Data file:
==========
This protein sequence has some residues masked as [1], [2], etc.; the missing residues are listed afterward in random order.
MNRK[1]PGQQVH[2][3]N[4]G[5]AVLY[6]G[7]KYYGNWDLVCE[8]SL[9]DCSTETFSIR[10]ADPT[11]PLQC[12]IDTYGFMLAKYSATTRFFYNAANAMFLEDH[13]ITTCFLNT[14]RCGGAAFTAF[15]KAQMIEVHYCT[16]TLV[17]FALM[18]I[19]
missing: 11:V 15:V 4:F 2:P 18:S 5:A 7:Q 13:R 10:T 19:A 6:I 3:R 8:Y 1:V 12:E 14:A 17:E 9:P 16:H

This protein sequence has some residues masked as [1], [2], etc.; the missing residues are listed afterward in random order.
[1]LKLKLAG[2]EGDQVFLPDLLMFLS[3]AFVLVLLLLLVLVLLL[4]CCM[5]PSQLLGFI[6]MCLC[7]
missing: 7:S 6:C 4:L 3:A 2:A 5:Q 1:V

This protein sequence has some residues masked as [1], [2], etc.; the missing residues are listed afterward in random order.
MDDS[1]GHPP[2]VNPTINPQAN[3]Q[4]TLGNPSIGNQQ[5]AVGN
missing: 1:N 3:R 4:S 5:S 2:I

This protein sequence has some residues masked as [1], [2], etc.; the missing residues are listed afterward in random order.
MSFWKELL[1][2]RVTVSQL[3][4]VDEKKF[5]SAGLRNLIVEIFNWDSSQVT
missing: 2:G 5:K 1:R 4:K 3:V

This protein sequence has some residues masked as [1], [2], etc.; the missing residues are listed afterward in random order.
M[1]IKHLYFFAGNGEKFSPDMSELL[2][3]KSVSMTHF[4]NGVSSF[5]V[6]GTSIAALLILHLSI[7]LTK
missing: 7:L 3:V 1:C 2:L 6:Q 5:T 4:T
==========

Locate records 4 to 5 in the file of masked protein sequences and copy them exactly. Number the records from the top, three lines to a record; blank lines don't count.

This protein sequence has some residues masked as [1], [2], etc.; the missing residues are listed afterward in random order.
MSFWKELL[1][2]RVTVSQL[3][4]VDEKKF[5]SAGLRNLIVEIFNWDSSQVT
missing: 2:G 5:K 1:R 4:K 3:V

This protein sequence has some residues masked as [1], [2], etc.; the missing residues are listed afterward in random order.
M[1]IKHLYFFAGNGEKFSPDMSELL[2][3]KSVSMTHF[4]NGVSSF[5]V[6]GTSIAALLILHLSI[7]LTK
missing: 7:L 3:V 1:C 2:L 6:Q 5:T 4:T